musical tone generating means for reading out the data stored in the waveform memory corresponding to a desired musical tone to be generated, and for determining the waveform data from the read out data based on the length of the waveform data of the desired musical tone, and for generating the musical tone based on the determined waveform data, said musical tone generating means comprising:
a waveform memory address generating circuit for sequentially generating waveform addresses which designate the waveform data to be generated;
a memory address generating circuit for sequentially generating memory addresses which designate the storage areas of the waveform memory in which the waveform data corresponding to the waveform addresses is stored, wherein the memory address generating circuit generates the waveform address as the memory address when generating the musical tone of the full length waveform data, and the memory address generating circuit multiplies the waveform address by the ratio between the length of the shorter length waveform data and that of the full length waveform data and generating the multiplied result as the memory address when generating the musical tone of the shorter length waveform data;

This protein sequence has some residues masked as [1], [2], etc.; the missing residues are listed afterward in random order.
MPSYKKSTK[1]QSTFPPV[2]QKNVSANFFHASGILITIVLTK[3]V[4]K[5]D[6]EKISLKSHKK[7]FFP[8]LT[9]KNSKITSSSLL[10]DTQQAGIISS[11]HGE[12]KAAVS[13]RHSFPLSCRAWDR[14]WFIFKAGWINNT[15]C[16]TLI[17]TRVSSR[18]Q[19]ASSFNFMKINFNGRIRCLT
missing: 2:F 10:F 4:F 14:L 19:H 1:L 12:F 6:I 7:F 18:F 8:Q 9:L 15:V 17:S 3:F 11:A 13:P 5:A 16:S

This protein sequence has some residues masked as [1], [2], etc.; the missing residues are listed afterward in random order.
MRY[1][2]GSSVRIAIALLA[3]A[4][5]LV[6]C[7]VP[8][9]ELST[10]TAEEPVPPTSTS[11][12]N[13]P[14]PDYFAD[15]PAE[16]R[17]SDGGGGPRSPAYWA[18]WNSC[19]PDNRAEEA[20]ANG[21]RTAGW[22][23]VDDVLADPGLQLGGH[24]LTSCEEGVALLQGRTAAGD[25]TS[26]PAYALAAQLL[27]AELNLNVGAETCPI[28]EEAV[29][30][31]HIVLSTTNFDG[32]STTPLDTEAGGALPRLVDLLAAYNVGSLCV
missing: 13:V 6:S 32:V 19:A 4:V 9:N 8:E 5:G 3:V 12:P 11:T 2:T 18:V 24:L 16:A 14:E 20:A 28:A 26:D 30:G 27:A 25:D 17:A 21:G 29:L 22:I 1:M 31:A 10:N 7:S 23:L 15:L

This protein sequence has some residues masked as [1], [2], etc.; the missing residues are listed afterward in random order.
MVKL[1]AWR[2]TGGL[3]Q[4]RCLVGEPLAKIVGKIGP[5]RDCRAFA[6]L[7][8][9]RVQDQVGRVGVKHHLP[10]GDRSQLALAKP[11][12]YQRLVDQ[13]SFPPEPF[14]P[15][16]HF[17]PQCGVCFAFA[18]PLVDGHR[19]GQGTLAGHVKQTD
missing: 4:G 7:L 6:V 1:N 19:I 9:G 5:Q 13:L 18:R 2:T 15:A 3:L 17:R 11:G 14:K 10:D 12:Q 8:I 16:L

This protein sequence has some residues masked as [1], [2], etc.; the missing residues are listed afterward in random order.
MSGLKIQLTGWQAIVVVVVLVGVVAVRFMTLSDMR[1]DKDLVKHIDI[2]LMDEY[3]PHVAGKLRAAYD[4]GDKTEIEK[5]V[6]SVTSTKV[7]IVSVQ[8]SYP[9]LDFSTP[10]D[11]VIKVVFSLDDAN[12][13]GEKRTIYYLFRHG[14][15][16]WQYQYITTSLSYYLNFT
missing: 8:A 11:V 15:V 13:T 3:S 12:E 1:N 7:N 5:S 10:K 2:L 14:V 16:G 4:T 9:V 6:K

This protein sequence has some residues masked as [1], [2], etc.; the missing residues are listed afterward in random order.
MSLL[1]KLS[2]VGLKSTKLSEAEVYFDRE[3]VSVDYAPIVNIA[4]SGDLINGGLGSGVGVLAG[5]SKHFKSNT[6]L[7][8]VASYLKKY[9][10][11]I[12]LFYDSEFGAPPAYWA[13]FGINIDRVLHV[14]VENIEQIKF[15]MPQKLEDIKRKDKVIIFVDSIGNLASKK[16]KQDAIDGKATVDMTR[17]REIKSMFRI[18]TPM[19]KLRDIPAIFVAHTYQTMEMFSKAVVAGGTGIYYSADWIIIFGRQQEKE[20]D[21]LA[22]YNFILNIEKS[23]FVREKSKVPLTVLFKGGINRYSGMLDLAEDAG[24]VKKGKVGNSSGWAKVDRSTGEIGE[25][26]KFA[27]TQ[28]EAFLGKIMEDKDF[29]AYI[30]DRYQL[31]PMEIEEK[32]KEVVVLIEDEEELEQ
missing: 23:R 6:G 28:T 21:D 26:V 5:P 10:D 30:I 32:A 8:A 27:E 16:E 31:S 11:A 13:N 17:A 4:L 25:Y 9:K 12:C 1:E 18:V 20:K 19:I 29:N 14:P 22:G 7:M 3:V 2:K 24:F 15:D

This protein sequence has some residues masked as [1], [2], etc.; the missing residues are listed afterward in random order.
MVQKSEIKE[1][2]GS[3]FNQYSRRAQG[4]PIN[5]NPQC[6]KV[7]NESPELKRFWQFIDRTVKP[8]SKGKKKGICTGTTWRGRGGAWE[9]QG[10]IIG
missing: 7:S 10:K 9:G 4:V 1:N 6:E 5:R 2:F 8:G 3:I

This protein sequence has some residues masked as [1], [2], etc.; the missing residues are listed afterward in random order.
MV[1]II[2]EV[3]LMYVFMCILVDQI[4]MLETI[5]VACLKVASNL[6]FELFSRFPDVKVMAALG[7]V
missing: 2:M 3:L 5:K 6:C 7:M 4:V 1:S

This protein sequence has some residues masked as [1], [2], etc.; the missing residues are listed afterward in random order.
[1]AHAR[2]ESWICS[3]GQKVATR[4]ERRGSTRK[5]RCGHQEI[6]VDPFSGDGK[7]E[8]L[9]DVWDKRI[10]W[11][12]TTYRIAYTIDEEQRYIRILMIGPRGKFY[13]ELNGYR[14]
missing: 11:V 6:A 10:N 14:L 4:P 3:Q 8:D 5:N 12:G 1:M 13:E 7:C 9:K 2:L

a read out control circuit for reading out a predetermined number of data from the waveform memory based on the memory address currently generated; and
a waveform data determining circuit for determining waveform data from the data read out from the waveform memory, said waveform data determining circuit comprising:
a shift register in which the predetermined number of data read out from the waveform memory are sequentially shifted; and
a selector which selects the data stored in the shift register based on the waveform address currently generated and the length of the waveform data to be generated.
6. An electronic musical instrument comprising:
a waveform memory for storing waveform data which is obtained by sequentially sampling musical tone waveforms, the waveform memory having a plurality of storage areas each of which is capable of storing a fixed number of bits, wherein if the length of the waveform data corresponding to a musical tone waveform is different from said fixed number of bits, the whole waveform data corresponding to the musical tone waveform is stored in the waveform memory so as not to generate vacant memory areas and the waveform data may be divided if necessary and the parts of the waveform data obtained by the division is stored in a plurality of neighboring storage areas of the waveform memory;
address generation means for simultaneously generating a plurality of successive memory addresses storing waveform data;
readout means for reading out the data stored in the generated memory addresses, the data corresponding to a desired musical tone to be generated;